Blocked Ear

A sensation of “blocked ear” is a common reason for patients to attend an ENT (ear nose and throat) clinic. The reasons for this symptom can be obvious. For example earwax occlusion, infections of the ear canal (otitis externa), problems with the eardrum (perforation or cholesteatoma), middle ear fluid (glue ear/otitis media with effusion) and hearing loss (conductive or sensorineural).

Other reasons for a blocked sensation in the ear can include more obscure problems. Traditionally eustachian tube dysfunction has been considered a common reason for the ears to feel blocked. Although intuitively this would seem logical it is known that 1 in 20 in the general population who have no ear symptoms have a Eustachian Tube that is almost permanently blocked and yet have no problems (except possibly when flying). Nevertheless, patients with a Eustachian Tube that does not work normally and have symptoms may improve when treated for Eustachian Tube problems (for example with nasal steroid sprays, antihistamines, Otovent® or EarPopper® device (see video below), grommet insertion or balloon eustachian tube dilatation). There are other conditions such as Ménière’s disease (Endolymphatic Hydrops) which can cause a sensation of blockage in the ear. Meniere’s disease is usually associated with bouts of spinning dizziness (vertigo), hearing loss and tinnitus. There are also some who believe that jaw joint problems (TemporoMandibular Joint Disorder / TMJD / TMD) can cause a blocked/pressure sensation in the ear. Interesting some patients with a Patulous Eustachian Tube (a Eustachian tube that is abnormally open) experience a blocked sensation (which may be intermittent and associated with a popping sensation). The give away symptom in this group is that patient’s with a Patulous Eutchaina Tube can often hearing their own breathing, things improve when they lie down and some patient notice sniffing improves symptoms (see here for more on Patulous Eustachian tube).

There are a significant proportion of people with a sensation of blocked ear who seem to have no abnormality which neatly fits with any of the above. Although I have used the term “blocked ear” many patients would use different words to explain their problem for example “pressure in ear”, “pain”, “popping”, “crackling”, “sensation of fluid in ear”, “cotton wool in the ear” and “numbness in ear”. Some patients may have multiple symptoms including (but not necessarily at the same time as the ear pressure) fluctuating hearing loss, pain, tinnitus, unsteadiness or pressure in other parts of the head or neck and visual disturbance. Recent research has revealed that a significant proportion of this group of patients are likely to have a disorder linked to or part of a type of atypical migraine. Although migraine typically causes bouts of headache it is well recognised that patients with migraine are prone to a number of other symptoms including ear symptoms. My own experience is that if one is prepared to be a little flexible regarding the definition of migraine then the majority of patients with a blocked ear who have no other explanation do have or have had migraine. The other possibility is that this group of patients have a Ménière’s disease variant (i.e.without the spinning dizziness/vertigo, hearing loss or tinnitus). Interestingly a significant proportion of people with Ménière’s disease also have migraine. It is, of course, possible that blocked ear is a standalone disorder.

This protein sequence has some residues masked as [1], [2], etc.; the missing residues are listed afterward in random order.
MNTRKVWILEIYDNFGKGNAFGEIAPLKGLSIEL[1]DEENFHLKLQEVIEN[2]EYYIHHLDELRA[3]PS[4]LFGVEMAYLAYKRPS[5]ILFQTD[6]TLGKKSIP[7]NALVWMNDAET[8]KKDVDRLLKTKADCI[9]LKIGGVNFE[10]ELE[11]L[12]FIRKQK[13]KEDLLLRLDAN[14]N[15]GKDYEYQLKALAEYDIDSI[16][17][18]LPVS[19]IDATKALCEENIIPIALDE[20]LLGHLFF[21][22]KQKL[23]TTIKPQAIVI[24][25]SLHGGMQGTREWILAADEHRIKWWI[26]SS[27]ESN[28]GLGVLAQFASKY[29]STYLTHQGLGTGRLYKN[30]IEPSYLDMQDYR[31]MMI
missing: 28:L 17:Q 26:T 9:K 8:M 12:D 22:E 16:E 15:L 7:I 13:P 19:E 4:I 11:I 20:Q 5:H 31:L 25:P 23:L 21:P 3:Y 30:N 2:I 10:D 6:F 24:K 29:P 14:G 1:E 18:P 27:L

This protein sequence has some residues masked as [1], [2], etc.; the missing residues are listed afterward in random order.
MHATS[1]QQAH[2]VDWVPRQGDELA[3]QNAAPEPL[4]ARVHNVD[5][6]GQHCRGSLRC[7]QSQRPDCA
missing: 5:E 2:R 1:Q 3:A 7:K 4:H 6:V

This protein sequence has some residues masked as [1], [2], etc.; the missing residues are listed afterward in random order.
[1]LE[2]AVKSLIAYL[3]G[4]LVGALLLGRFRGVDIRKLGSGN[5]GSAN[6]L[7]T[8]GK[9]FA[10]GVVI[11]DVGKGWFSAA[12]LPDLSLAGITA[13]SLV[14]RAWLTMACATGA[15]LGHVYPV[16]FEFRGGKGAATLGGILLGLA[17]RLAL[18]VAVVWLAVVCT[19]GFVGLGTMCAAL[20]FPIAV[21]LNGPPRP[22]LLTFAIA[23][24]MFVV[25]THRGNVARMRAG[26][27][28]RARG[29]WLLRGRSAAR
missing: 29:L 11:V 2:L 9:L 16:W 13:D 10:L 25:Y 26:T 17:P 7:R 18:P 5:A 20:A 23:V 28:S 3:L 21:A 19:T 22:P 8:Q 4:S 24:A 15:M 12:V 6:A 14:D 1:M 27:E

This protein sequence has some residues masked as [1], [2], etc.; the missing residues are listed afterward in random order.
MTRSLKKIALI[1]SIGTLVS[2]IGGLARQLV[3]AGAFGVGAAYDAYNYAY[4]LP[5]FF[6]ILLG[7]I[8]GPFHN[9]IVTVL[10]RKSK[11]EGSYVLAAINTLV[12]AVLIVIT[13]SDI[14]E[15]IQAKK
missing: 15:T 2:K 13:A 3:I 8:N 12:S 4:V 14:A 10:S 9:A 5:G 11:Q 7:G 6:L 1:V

Treatment

In my opinion, having seen 1000’s of patients with similar problems, it is likely that a significant proportion of the patients with a sensation of blockage in the ears without any other obvious cause have a migraine/Ménière’s disease variant. Treatments for these conditions can, therefore, be considered (see here for Migraine Treatments and here for Ménière’s disease treatment). It is still also a reasonable option to consider “conventional” treatment for Eustachian Tube problems (see here). This could include nasal steroid sprays/drops, antihistamines, EarPopper®, Otovent® (see video below), grommet insertion and balloon dietician of the eustachian tube. In my own experience, however, these treatments are not entirely reliable, and some can involve potential risks and complications.

Unfortunately, there is a lack of clear scientific knowledge in this area. This has resulted in a varied approach to this type of problem and on occasions unsatisfactory outcomes for patients. A further problem is the propensity of patients with these types of disorders (including migraine and Meniere’s disease) to respond to placebo treatment. There is also a potential surgical effect which may be more than placebo but non-specific. For example, I operated on a patient who had popping etc in both ears equally but I was not confident surgery would help. We agreed to operate on only one side. 2 weeks after surgery both ears had improved equally! How can this be? Most surgeons may be little coy regarding this issue but it is well recognised. On the positive side, the rate of improvement in some types of surgery (this includes certain back and migraine operations) is a little too high to be pure placebo. The placebo effect is usually considered to be approximately 30%. This is recognised with placebo medications. With certain operations, a benefit of 60% is obtained even in the “sham surgery” (placebo surgery) group. I suspect that what is considered placebo surgery (which still involved cutting skin and tissue) does something not fully recognised. What I call the non-specific effect of surgery. It may be simply due to natural endorphin release or possibly an effect on the neural system from injury. Unfortunately, occasionally the opposite can also occur i.e. surgery causes increased symptoms in the area. Surgery must therefore always be considered very carefully and as a last resort.

Otovent device to ventilate the middle ear ear.